Despite evidence suggesting that 90% of CRC incidence and 60% of deaths can be prevented through screenings [17, 18], 38% of adults aged 50 years and older have never had a sigmoidoscopy/colonoscopy and 79% have never had a FOBT [19]. Better understanding of the reasons for poor adherence and delay in undergoing screening programs is important in the context of the significant challenge represented by the reduction of CRC incidence and morality [3, 18]. Usually, the CRC screening strategies include FOBT as first exam and OC as further work-up procedure. As it has been underlined, colonoscopy participation rates can be significantly lower than FOBT, and even when FOBT is positive, some patients can refuse to continue the screening process declining OC [20, 21].

Reasons underlying non-adherence to CRC screening are diverse and include socioeconomic, ethnic and sociological influences [22], organizational barriers [23, 24] and General Practitioner (GP) endorsement bent [25]. Also a male gender, long waiting time for appointment and psychiatric illnesses have been reported as factors that are implicated in colonoscopy non-adherence [26-28].

However, a lower educational level has been found to be associated with low colonoscopy compliance. Finally, obese patients have been shown to be more likely to be non-compliant than non-obese patients [29]. Therefore, it is necessary that promotional CRC screening activities take into greater account these factors that predispose some types of patients to poor adherence.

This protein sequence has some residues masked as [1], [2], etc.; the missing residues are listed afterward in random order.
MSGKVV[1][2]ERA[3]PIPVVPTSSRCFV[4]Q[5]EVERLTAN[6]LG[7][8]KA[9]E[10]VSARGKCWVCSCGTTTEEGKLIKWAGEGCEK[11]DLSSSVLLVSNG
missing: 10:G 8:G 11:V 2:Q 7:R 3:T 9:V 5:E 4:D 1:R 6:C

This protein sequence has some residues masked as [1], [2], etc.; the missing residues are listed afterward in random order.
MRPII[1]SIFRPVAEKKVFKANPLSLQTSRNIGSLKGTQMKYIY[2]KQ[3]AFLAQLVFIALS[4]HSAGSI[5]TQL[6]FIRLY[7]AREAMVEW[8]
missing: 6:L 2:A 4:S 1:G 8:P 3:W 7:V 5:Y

However, there seems to be a gap in the scientific literature especially on the psychosocial factors that might influence patient’s decision to undergo or refuse CRC screening. In particular, knowledge of the psychological effects on participating in CRC screening is limited and there are few studies, with mixed and contradictory results, that have tried to aassess which psychological aspects such as fear can affect the probability that patients undergo specific screening and how much participants may experience psychological stress from participation even after a long time [30].


In general, fear of a positive test, poor understanding of the procedure, psychological distress, anxiety, anticipation of pain, feelings of embarrassment and vulnerability can determine a poor adherence to cancer screening [23, 31, 32].

However, according to some studies, cancer fear itself can act both as a facilitator and a deterrent to screening participation for breast [33, 34], prostate [34] and ovarian cancer [35] cancers. According to some Authors, cancer fear could promote adherence to screening since the latter can be viewed as a means for seeking reassurance, while for other Authors, cancer fear would be associated with elusive or fatalistic views that are deterrent to screening [36-38]

Regarding CRC screening, fear before undergoing screening was associated with higher adherence, while fear during screening was associated with lower adherence in a sample of elderly adults in Singapore [39] and in a sample of Hispanic Americans [40]. However, this ambivalent relationship between cancer fear and adherence to CRC and other cancer screening was not found in other studies [41, 42]. The main factor that would require greater insight seems to be how fear can lead to a specific behavioral response facilitating, hindering or delaying people from undergoing the screening test.

One possible explanation for the above inconsistencies could be the low uniformity and accuracy of tools used to measure and examine “cancer fear” in its different aspects. Usually, history of psychiatric illness, defined as mood, anxiety, and/or psychotic [28] or panic [43-45] disorder, has shown a potential correlation with low adherence to screening and has been assessed using standard instruments.